David and I had our annual trip to UCSF medical center, and it went as well as can be expected, I suppose.
I really like Dr. Puck’s new fellow. I liked her fellow from last year, but I think I may like her new fellow even more. She was very empathetic about our journey, so much so that David turned to me when she left the room and said “she looks very worried”. I had to explain to him she was just empathetic about us, which is a good thing. It means she’s a nice person.
(Empathy should be considered quality #1 in a good physician. You can’t graduate from medical school without it.)
So after we talked for a little bit, they drew some blood to check David’s pneumococcal levels to see how they compare with last years level, as well as run a number of other immunological tests.
The overall sense from the meeting, is that we’re just waiting to hear back from the N.I.H., from the skin cell tests they’re doing….and Dr. Puck said the results from those tests could take years. She said to grow the cells itself takes a year, and then it takes time to do the tests.
(I guess they’re going to grow lots of different kinds of cells from these skin cells, and then test how those cells function. Like grow some of our brain cells and nerve cells, etc. I hope I live long enough to get the results of those tests…)
I asked Dr. Puck if there were any new natural killer cell tests that had been developed over the past year, thinking maybe we could follow up on our low levels in the past, but she just dismissed that because she explained some people have no natural killer cells and they function just fine.
So where is the problem? I wish we could keep looking.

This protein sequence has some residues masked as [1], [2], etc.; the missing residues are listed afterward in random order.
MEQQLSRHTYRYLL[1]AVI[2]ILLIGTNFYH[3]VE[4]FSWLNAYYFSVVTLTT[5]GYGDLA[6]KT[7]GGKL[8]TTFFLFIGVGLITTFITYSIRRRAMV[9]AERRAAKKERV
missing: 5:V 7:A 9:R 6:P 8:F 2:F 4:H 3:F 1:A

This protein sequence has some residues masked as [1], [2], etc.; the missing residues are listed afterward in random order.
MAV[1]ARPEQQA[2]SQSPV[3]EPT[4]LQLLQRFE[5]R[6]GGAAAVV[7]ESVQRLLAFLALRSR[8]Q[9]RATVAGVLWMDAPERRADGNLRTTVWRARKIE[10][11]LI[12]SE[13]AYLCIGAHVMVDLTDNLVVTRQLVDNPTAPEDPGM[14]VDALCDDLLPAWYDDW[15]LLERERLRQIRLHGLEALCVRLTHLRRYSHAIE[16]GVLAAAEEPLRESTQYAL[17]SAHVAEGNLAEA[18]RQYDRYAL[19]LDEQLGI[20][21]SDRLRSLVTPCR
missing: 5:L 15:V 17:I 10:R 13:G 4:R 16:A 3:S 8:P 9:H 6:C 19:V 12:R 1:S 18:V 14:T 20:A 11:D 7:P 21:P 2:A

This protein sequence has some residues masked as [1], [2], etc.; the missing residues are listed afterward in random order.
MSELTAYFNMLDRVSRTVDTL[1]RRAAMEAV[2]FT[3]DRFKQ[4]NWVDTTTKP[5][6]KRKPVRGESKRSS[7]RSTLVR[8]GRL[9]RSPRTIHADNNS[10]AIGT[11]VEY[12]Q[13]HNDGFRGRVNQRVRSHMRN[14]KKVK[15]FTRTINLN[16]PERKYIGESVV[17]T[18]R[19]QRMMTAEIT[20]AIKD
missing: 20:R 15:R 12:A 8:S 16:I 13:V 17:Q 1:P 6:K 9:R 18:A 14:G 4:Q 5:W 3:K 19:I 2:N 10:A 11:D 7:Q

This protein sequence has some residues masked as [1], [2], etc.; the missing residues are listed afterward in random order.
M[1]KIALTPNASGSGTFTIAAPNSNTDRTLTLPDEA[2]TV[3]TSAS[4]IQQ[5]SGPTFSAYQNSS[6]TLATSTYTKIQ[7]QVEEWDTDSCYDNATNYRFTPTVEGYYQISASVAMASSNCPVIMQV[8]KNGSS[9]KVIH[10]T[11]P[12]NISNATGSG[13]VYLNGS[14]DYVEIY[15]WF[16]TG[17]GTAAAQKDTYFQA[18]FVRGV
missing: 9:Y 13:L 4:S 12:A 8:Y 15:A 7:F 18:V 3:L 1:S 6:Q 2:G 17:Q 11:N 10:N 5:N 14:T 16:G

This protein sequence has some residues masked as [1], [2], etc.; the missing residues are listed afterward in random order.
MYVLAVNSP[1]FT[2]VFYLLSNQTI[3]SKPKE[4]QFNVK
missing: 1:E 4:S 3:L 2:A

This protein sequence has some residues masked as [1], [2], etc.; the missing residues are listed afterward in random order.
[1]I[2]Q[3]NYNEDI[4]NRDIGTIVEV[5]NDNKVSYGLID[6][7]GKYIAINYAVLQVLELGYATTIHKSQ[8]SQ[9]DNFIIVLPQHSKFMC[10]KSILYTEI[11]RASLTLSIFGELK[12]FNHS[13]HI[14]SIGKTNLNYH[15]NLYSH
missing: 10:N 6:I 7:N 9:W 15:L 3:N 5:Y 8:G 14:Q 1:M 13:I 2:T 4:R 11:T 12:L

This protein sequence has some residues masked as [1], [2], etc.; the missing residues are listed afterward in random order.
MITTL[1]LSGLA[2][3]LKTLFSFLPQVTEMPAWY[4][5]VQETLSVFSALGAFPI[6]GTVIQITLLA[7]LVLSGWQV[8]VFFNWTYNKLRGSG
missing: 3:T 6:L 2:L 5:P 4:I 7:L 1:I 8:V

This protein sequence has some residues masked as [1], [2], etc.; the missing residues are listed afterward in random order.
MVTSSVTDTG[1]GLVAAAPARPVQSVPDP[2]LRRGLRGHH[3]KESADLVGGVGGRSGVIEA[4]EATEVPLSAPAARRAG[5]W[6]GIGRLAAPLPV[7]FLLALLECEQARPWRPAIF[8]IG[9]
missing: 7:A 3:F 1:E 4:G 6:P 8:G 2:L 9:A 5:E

She noted David’s pointed teeth and high forehead like they did at the N.I.H. She said NEMO can cause a lot of problems in a lot of areas of the body.
While we wait for the results of the N.I.H, we’re doing antibiotics to keep us going and continuing to live a low key lifestyle. David has loose joints (which is fairly common in children his age), so she recommended a regular exercise routine because muscles will help protect his joints.
In some ways, the banality of the appointment masked the daily suffering I go through to keep surviving…I know there are many others who have it worse, but that doesn’t make my struggles any easier.
I’m very grateful there are antibiotics and IVIG, but she doesn’t think David needs IVIG yet. I’m not sure that I agree… I agree that his infections aren’t as bad as children with SCID, but I believe David would feel a lot better (and his mood would be better too), if he had access to regular IVIG therapy. I just wish it wasn’t so expensive.
I feel in some doctors offices, they give you the party-line, because they have been so burned by insurance companies–what the insurance companies will or will not do–that they only order things that they know an insurance company will easily say ‘yes’ too…they don’t want to deal with the fight.
But that doesn’t mean what insurance companies will say ‘yes’ to is truly what is the best path for the patient. It just means that is what insurance company will pay for.
There are so many cases of people being helped by IVIG therapy, including neurological disorders, in cases of immune deficiency that even a little bit of it on a regular basis would help him so much…
I wish money didn’t control who got access to what in this country.